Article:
Women’s empowerment: Turning classroom inspiration into action

Trinity Brown

Hailing from Rockingham, Trinity Brown is in her final semester at Mars Hill University and finishing her studies in political science. She’s also working full time and applying for grad schools in hopes of getting her master’s in public administration. Helping drive those goals is her role as co-president of the campus’s National Organization for Women chapter, a group that came to her attention in 2019 while taking a women and gender studies course.

“One of my classmates had created a presentation sharing information about NOW and how it had numerous chapters all across the U.S. but not at MHU,” she says. “Needless to say, we were inspired. This set in motion the support my classmate needed to create the MHU NOW chapter.”

What does feminism mean to you?

Feminism to me is true equality for all — socially, economically and politically. It acknowledges that intersectionality is a necessary tool in understanding that everyone has their own experience in discrimination and oppression. In order to understand feminism, you have to look deeper into gender, age, race, class, sexual orientation and physical disability because being a woman is not a catchall category.

The primary goal of feminism is to challenge the systematic inequalities women face on a daily basis in order to gain true equality, whether it be bodily autonomy and access to health care or in structuring international systems governing economic development and human security. Our struggle is both very personal and very global.

What is a standout accomplishment that MHU NOW has achieved during your time there?

One of NOW’s biggest accomplishments was our Take Back the Night rally that occurred last year. Take Back the Night is a worldwide movement to stand against sexual violence. This was the first one to ever occur on Mars Hill’s campus, and we had several of our peers show up and support us by chalking words of encouragement on the sidewalk, sign-making and marching. It was a wonderful and amazing experience that I’m so thankful to have been a part of.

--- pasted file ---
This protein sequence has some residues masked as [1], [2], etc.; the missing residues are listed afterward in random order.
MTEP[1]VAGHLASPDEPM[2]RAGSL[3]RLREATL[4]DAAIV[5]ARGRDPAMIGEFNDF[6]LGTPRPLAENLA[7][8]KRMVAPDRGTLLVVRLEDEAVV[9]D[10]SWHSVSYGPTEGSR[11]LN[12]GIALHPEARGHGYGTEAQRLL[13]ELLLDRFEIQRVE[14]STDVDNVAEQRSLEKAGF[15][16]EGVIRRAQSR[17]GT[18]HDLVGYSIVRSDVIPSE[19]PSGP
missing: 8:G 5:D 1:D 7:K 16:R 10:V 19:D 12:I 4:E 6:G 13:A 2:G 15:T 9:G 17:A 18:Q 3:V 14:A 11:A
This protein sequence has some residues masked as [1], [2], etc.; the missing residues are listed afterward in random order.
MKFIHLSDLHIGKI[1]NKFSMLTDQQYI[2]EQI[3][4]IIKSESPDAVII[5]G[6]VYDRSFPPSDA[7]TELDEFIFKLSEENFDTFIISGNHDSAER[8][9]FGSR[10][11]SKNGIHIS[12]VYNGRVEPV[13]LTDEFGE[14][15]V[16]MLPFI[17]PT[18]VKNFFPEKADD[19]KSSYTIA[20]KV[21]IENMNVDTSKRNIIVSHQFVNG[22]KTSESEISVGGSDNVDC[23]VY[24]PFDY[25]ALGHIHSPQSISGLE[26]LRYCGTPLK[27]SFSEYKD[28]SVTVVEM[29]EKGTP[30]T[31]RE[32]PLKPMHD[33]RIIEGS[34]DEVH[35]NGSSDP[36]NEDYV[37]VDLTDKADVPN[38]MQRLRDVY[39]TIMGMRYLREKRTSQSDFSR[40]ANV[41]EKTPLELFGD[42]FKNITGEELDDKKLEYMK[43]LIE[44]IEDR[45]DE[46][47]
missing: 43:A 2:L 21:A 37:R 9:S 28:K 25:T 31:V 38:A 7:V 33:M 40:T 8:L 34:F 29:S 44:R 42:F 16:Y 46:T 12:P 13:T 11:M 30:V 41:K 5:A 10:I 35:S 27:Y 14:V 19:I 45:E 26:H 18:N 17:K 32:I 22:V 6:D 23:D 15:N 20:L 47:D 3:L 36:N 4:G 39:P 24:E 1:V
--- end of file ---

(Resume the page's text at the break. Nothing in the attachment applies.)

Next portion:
What is the biggest issue facing women on your campus?

One issue for young women while on campus is objectification — many fail to see the line between what is a compliment and what is harassment, as well as issues surrounding consent in relationships. This is actually what motivated us to do a Take Back the Night rally. We wanted to engage in conversation with all students about being respectful and understanding something that may seem harmless but is, in fact, intimidating to women.

We also wanted the campus community to understand the difference between consent and coercion, and that any instances of sexual violence will not be tolerated. We know this supports the mission of MHU in providing a safe environment on campus but we wanted to have the discussion student-centered to have more impact. We look forward to continuing the conversations on our campus as we are organizing a round table discussion with Heather Hawn, associate professor of political science, about Roe v. Wade, reproductive freedom and the legal challenges at the Supreme Court.


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